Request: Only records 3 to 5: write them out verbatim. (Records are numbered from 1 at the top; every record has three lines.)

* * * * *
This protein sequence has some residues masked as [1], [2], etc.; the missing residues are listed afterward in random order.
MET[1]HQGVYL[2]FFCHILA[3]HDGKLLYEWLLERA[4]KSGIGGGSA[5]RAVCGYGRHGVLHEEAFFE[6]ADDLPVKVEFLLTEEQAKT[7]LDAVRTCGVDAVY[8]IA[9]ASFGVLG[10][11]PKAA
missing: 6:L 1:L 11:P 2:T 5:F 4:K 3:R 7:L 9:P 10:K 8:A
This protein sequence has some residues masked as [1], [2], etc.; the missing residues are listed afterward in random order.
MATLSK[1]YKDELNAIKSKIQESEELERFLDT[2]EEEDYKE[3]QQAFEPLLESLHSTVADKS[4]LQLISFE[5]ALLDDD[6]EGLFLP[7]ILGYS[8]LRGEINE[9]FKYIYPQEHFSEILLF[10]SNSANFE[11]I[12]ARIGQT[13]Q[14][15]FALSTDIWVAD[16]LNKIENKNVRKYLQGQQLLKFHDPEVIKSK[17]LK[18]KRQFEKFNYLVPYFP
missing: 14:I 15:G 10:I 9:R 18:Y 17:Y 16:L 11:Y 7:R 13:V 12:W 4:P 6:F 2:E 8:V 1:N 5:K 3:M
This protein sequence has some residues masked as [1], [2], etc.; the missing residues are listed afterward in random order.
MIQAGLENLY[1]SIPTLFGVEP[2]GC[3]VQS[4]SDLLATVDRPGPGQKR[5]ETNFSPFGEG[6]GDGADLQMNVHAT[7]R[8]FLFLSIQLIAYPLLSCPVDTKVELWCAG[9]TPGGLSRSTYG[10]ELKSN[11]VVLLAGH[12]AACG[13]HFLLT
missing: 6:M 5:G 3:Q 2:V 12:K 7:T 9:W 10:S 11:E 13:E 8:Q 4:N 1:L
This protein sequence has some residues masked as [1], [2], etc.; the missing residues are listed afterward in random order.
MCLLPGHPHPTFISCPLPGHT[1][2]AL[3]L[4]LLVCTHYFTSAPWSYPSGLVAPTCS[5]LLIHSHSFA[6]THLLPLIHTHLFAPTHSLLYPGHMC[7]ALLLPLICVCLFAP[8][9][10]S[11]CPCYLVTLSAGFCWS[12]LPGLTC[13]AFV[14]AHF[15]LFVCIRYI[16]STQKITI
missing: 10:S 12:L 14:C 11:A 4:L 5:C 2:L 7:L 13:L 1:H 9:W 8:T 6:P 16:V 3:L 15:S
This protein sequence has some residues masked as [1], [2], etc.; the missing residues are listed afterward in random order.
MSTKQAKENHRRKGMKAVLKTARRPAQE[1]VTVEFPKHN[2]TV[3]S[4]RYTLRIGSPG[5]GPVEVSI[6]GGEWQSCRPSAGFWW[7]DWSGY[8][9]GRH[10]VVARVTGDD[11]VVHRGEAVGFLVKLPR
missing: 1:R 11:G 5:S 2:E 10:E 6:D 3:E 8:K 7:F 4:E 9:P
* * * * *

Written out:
This protein sequence has some residues masked as [1], [2], etc.; the missing residues are listed afterward in random order.
MIQAGLENLY[1]SIPTLFGVEP[2]GC[3]VQS[4]SDLLATVDRPGPGQKR[5]ETNFSPFGEG[6]GDGADLQMNVHAT[7]R[8]FLFLSIQLIAYPLLSCPVDTKVELWCAG[9]TPGGLSRSTYG[10]ELKSN[11]VVLLAGH[12]AACG[13]HFLLT
missing: 6:M 5:G 3:Q 2:V 12:K 7:T 9:W 10:S 11:E 13:E 8:Q 4:N 1:L
This protein sequence has some residues masked as [1], [2], etc.; the missing residues are listed afterward in random order.
MCLLPGHPHPTFISCPLPGHT[1][2]AL[3]L[4]LLVCTHYFTSAPWSYPSGLVAPTCS[5]LLIHSHSFA[6]THLLPLIHTHLFAPTHSLLYPGHMC[7]ALLLPLICVCLFAP[8][9][10]S[11]CPCYLVTLSAGFCWS[12]LPGLTC[13]AFV[14]AHF[15]LFVCIRYI[16]STQKITI
missing: 10:S 12:L 14:C 11:A 4:L 5:C 2:L 7:L 13:L 1:H 9:W 8:T 6:P 16:V 3:L 15:S
This protein sequence has some residues masked as [1], [2], etc.; the missing residues are listed afterward in random order.
MSTKQAKENHRRKGMKAVLKTARRPAQE[1]VTVEFPKHN[2]TV[3]S[4]RYTLRIGSPG[5]GPVEVSI[6]GGEWQSCRPSAGFWW[7]DWSGY[8][9]GRH[10]VVARVTGDD[11]VVHRGEAVGFLVKLPR
missing: 1:R 11:G 5:S 2:E 10:E 6:D 3:E 8:K 7:F 4:E 9:P